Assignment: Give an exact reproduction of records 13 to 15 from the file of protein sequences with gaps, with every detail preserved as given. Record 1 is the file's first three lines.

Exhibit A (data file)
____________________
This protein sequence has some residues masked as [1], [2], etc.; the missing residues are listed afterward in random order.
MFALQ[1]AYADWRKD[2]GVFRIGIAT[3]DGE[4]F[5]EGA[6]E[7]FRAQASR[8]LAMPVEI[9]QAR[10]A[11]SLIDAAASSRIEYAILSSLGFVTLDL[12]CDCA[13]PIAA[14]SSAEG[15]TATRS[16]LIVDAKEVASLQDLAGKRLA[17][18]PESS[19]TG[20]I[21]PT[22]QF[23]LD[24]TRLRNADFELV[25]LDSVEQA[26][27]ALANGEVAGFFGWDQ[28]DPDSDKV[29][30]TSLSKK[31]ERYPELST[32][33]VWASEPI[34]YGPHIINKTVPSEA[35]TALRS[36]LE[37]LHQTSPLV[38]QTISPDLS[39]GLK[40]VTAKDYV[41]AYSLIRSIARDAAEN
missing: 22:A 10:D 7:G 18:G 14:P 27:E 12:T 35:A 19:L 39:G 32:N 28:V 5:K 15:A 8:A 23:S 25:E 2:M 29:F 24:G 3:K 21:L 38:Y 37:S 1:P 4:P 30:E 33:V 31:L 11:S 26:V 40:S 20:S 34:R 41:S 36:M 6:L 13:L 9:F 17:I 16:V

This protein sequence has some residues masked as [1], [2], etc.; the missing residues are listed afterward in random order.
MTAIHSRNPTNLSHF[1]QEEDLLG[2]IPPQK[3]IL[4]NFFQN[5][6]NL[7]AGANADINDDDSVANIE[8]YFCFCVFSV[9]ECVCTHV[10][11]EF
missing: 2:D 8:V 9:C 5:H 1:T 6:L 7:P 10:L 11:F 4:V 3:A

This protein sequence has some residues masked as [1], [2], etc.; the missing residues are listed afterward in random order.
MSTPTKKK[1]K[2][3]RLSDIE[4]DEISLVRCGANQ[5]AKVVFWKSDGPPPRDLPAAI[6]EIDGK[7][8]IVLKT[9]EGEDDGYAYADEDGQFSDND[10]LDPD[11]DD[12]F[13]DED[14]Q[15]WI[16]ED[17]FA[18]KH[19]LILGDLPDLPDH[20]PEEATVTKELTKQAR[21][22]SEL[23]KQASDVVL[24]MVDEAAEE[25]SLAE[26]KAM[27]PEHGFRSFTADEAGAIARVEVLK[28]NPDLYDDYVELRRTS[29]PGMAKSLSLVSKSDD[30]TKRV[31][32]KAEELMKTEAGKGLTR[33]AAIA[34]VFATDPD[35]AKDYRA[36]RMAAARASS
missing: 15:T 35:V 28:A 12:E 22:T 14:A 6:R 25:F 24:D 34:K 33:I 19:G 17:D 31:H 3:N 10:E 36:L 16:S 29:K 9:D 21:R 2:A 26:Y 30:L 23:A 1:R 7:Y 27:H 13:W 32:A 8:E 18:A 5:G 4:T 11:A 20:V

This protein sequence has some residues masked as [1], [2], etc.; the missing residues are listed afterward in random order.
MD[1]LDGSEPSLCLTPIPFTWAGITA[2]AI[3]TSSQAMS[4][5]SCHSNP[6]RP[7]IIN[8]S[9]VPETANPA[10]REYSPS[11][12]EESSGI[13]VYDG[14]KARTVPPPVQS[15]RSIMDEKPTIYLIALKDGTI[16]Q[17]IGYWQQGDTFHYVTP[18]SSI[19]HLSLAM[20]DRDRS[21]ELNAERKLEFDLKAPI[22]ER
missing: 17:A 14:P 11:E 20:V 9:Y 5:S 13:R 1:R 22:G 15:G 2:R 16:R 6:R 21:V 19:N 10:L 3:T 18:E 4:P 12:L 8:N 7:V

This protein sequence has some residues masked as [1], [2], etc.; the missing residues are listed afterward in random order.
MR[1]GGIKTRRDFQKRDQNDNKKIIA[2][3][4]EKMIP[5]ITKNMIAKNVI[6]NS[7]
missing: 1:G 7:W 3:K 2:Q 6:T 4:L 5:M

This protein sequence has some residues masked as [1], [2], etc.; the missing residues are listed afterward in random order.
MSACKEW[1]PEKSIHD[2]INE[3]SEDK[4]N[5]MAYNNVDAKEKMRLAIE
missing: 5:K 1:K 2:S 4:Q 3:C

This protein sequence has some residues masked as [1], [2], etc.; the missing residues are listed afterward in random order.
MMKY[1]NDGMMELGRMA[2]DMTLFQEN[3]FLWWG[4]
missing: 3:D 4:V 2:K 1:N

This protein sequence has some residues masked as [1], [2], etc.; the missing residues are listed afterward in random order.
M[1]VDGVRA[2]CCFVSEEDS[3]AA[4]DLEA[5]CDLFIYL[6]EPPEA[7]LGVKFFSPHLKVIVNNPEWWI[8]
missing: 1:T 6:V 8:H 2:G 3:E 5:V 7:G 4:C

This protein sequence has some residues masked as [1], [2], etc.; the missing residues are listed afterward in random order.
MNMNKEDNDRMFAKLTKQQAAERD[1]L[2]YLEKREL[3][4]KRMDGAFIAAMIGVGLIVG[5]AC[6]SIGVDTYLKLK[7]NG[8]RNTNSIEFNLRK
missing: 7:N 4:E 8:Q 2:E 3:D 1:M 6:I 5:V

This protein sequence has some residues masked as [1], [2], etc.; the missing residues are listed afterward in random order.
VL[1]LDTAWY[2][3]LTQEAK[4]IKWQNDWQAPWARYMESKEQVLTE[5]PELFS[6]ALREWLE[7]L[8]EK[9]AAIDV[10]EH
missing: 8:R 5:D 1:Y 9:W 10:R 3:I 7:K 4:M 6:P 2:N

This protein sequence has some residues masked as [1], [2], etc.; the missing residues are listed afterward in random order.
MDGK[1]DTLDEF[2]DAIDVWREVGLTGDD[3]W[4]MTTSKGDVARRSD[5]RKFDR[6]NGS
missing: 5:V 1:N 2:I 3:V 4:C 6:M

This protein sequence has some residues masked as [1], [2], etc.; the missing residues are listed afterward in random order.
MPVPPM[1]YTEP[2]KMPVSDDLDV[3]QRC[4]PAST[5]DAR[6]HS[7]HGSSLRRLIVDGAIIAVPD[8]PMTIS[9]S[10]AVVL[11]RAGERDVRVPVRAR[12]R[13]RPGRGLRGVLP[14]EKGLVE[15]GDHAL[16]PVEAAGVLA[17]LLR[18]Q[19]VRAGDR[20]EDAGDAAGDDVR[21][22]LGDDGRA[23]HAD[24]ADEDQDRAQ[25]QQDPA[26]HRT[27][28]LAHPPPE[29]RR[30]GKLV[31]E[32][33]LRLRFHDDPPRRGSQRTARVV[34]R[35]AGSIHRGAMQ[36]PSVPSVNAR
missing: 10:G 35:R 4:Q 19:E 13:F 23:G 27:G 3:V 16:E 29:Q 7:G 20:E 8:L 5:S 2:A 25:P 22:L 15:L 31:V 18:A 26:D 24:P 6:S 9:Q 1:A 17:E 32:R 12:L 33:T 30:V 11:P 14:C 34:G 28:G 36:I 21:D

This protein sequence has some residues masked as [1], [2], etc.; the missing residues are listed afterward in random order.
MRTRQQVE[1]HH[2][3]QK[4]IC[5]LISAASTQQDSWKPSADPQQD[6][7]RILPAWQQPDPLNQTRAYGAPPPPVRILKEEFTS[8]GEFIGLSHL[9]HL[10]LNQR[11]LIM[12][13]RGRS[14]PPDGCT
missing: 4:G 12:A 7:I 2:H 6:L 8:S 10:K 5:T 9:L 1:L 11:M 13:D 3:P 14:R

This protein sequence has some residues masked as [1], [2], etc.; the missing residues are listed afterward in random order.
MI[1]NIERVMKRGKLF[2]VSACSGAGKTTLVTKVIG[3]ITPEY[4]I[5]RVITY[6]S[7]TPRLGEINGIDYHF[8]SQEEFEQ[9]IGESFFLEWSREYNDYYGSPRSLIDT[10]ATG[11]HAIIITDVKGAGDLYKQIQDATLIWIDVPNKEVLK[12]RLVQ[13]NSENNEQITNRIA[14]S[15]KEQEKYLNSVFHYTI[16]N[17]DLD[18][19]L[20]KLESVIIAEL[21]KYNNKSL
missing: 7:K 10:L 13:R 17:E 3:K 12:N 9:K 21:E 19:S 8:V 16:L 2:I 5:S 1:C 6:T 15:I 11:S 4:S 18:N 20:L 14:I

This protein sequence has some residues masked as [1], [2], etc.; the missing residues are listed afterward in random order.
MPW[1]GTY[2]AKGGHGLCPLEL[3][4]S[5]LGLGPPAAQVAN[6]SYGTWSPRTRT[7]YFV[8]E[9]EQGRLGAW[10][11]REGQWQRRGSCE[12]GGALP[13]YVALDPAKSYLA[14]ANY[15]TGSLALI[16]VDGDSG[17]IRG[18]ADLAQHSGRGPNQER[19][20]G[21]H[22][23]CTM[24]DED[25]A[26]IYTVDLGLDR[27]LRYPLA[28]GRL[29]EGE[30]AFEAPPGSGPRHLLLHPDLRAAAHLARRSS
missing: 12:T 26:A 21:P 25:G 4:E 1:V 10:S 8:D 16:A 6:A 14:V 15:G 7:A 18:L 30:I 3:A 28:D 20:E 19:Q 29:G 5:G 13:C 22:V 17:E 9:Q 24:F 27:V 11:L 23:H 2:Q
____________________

This protein sequence has some residues masked as [1], [2], etc.; the missing residues are listed afterward in random order.
MRTRQQVE[1]HH[2][3]QK[4]IC[5]LISAASTQQDSWKPSADPQQD[6][7]RILPAWQQPDPLNQTRAYGAPPPPVRILKEEFTS[8]GEFIGLSHL[9]HL[10]LNQR[11]LIM[12][13]RGRS[14]PPDGCT
missing: 4:G 12:A 7:I 2:H 6:L 8:S 10:K 5:T 9:L 1:L 11:M 13:D 3:P 14:R

This protein sequence has some residues masked as [1], [2], etc.; the missing residues are listed afterward in random order.
MI[1]NIERVMKRGKLF[2]VSACSGAGKTTLVTKVIG[3]ITPEY[4]I[5]RVITY[6]S[7]TPRLGEINGIDYHF[8]SQEEFEQ[9]IGESFFLEWSREYNDYYGSPRSLIDT[10]ATG[11]HAIIITDVKGAGDLYKQIQDATLIWIDVPNKEVLK[12]RLVQ[13]NSENNEQITNRIA[14]S[15]KEQEKYLNSVFHYTI[16]N[17]DLD[18][19]L[20]KLESVIIAEL[21]KYNNKSL
missing: 7:K 10:L 13:R 17:E 3:K 12:N 9:K 21:E 19:S 8:V 16:L 2:I 5:S 1:C 6:T 15:I 11:S 4:S 18:N 20:L 14:I

This protein sequence has some residues masked as [1], [2], etc.; the missing residues are listed afterward in random order.
MPW[1]GTY[2]AKGGHGLCPLEL[3][4]S[5]LGLGPPAAQVAN[6]SYGTWSPRTRT[7]YFV[8]E[9]EQGRLGAW[10][11]REGQWQRRGSCE[12]GGALP[13]YVALDPAKSYLA[14]ANY[15]TGSLALI[16]VDGDSG[17]IRG[18]ADLAQHSGRGPNQER[19][20]G[21]H[22][23]CTM[24]DED[25]A[26]IYTVDLGLDR[27]LRYPLA[28]GRL[29]EGE[30]AFEAPPGSGPRHLLLHPDLRAAAHLARRSS
missing: 12:T 26:A 21:P 25:G 4:E 1:V 10:S 8:D 16:A 6:A 14:V 15:G 7:A 18:L 30:I 3:A 28:D 20:E 19:Q 29:G 5:G 13:C 22:V 17:E 9:Q 24:F 27:V 11:L 23:H 2:Q